“The timing,” he said, “is hardly ideal.”
Nine days before Thanksgiving.
Two weeks after surgery.
Days after the election.
The breakup came out of nowhere.
“Something is missing,” he said, some magic secret sauce that he couldn’t quite define and that he had expected to develop organically. Though I lobbied long and hard for it not to happen, it happened anyway, and with a tender kiss on my forehead, he was gone.
When I’d felt heartbreak in my earliest relationships, my tendency had been to throw all the blame his way and get lost in why it didn’t work out (but should have) until all that pain crystallized into bitterness.
More recently, I’d taken something of a boot camp approach. I’d launch myself into work or exercise with an “I’ll show him” attitude, crank up my “Get Over It Already” playlist, and mentally yell at myself anytime I showed signs of what I perceived to be a weakness, like crying, or missing him. I erected reinforced steel armor around my heart that, while it kept me safe, also kept me isolated and emotionally detached.
This had been the relationship where I’d finally peeled off that armor and opened my heart again.
Hobbled from my recent surgery, this time I just surrendered. I allowed all the feelings to come. Forget the so-called “cycle” of grief. Denial, anger, depression, bargaining all tore into me at once, an emotional feeding frenzy. I heaped blame on both of us like second helpings of mashed potatoes, and for a time, that felt good. It allowed me to construct a narrative and piece things together in a way that made sense to my wounded ego.
While my emotions ran amok, something else bubbled up that seemed completely at odds with the story I was creating: I had known that something was missing too. I’d felt it, or, rather, I hadn’t felt “it.”
The fact was that I’d grown comfortable being in a relationship. This one was far better in many ways than the ones that had come before. All the lovely, yummy bits and pieces were satisfying, and I didn’t want to give them up to go back to being single. Again.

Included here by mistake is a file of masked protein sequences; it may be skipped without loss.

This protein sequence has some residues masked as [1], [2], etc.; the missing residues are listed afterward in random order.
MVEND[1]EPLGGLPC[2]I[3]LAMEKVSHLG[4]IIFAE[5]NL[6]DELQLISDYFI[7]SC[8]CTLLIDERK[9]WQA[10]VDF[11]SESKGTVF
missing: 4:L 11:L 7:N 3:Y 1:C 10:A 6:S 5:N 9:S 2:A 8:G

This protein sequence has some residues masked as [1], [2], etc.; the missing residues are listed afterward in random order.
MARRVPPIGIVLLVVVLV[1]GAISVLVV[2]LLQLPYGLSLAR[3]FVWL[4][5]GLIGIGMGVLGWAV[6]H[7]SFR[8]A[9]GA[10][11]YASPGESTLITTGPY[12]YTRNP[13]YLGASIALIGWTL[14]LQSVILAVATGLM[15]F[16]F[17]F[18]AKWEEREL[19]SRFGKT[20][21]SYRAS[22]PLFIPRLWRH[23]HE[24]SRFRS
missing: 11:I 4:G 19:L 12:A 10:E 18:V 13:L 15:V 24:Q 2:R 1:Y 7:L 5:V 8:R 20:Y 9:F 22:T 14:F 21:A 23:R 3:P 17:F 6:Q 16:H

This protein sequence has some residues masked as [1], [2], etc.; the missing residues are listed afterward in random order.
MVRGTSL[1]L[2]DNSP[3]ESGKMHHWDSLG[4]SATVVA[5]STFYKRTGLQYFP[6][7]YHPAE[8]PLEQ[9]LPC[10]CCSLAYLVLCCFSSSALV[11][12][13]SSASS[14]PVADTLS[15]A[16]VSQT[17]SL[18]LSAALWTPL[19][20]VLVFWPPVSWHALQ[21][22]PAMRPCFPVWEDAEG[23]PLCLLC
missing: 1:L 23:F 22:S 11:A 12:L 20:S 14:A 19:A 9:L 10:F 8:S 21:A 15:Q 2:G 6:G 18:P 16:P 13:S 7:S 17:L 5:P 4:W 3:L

The sense of security I had from being in a pretty good relationship meant that I sidelined my own growth (and kept me unavailable for a really great one).
I’m a veteran of self-help books and articles, years of therapy, even an intensive workshop, all of which revolve around the concept of self-love. I could understand the concept, but repeating affirmations in the mirror felt insincere. My rational mind wanted a formula to follow, the way I’d follow a recipe in the kitchen. Follow these six steps, cook for thirty minutes, and voilà!
About three weeks after the breakup, as I meditated—probably the only thing I do consistently, more than exercise or eating right—I saw myself cradling a girl in my lap, the way a mother will hold a small child who’s come to her for comfort. I just held her. I whispered to her how lovable she is, and told her how much I loved her. These weren’t the harsh, defiant words of someone who didn’t believe them, but desperately wanted them to be true. They were words of unconditional love from someone who believed it, someone who felt it. Me.
What had been elusive before was now true down to a cellular level. When my meditation session ended, I felt softer, my head and heart clearer than it had been for weeks.
The fog of my pain is lifting, and I am starting to see some of the lasting gifts of this relationship. I was able to heal some of the wounds leftover from my previous relationship. It provided sexual healing, opening my sexuality in a way I could never have even imagined. It gave me a safe space to be vulnerable, and to begin to explore what a conscious, mature relationship can feel like, one in which I can set boundaries and have difficult conversations. The gut punch of the breakup shocked me back to myself in the most painful way possible, highlighting the fact that I had, at some point, stalled my own growth for the comfort of being part of a couple.
Ultimately, neither of us is at fault, “wrong,” too much or not enough. Understanding this allows me to feel at home in myself and to let him go with grace and love.
It’s often said that great growth comes out of great pain. Would I have arrived at this healing, both in handling the breakup and in my own path to self-love, if the timing had been better? I doubt it. I had to face all of it at once, when I was physically vulnerable, even when it felt overwhelming. I had to learn to be gentle with myself. The timing, in fact, was perfect.
Jennifer DeRuff is a freelance artist, writer, baker and cat lover living in San Francisco. She frequently craves road trips and travel in general and can often be found dreaming about or planning the next trip. She finds beauty and offers a quiet whisper (or an enthusiastic shout) of gratitude in small, everyday things.
Image courtesy of trinhkien91.